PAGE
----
• If in doubt, report it. 

If you think you have been the victim of online fraud, we recommend you report it to Action Fraud, the national fraud and internet crime reporting centre, who will be able to advise you further.

You can contact Action Fraud on 0300 123 2040, or visit their website for advice http://www.actionfraud.police.uk/

What we're doing to protect you

We've partnered with several industry leaders to ensure you receive the most secure levels of service possible whilst using the site. However you also need to take precautions such as reading the above and installing antivirus software on your computer and phones etc.

SSL encryption

To protect your personal information in specific areas of the site, many sites use industry standard SSL (Secure Sockets Layer) encryption to encrypt and secure your data. Whenever you enter a secure area of the site, you'll notice the address in your web browser changes to begin with "https://". SSL certificates.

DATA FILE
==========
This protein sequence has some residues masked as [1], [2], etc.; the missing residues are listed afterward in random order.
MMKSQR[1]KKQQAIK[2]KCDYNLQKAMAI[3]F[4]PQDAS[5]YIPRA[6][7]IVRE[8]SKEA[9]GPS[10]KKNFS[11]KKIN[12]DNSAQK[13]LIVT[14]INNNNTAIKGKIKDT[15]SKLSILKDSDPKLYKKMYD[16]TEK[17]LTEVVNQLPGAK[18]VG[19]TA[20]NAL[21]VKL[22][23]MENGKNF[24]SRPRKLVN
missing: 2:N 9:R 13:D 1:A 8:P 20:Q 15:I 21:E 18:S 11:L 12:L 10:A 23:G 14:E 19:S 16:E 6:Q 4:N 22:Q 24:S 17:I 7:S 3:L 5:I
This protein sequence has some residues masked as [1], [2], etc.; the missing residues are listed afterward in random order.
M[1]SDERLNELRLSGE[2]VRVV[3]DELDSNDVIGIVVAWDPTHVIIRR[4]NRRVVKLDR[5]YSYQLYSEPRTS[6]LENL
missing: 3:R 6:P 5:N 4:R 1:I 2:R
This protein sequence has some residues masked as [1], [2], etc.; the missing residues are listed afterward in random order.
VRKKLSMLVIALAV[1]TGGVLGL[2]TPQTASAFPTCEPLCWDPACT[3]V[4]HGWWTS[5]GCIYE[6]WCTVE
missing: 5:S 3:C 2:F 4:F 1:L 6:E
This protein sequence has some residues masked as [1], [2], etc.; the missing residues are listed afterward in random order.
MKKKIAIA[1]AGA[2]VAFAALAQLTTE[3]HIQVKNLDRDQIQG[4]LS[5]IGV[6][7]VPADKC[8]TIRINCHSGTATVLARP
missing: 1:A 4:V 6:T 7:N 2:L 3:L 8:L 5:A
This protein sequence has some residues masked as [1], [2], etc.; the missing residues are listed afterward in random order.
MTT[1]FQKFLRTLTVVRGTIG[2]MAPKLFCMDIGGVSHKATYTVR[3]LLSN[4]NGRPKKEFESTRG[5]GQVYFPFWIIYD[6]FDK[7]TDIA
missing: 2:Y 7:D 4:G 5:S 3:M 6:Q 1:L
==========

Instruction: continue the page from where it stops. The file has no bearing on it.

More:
Virus protection

Globe UK Recruitment uses Norton award-winning AntiVirus software which automatically scans, detects, and quarantines new viruses, ensuring that all documents uploaded to or downloaded including your CV, are safe and virus-free. However you should also take care of your computer by having an anti-virus software installed. Sometimes banks offer free antivirus software as part of their service – so there is no cost involved. Otherwise you should buy antivirus software.

Data

Globe UK Recruitment uses reputable servers which are securely hosted and managed.

envelope-ovolume-control-phone linkedin facebook pinterest youtube rss twitter instagram facebook-blank rss-blank linkedin-blank pinterest youtube twitter instagram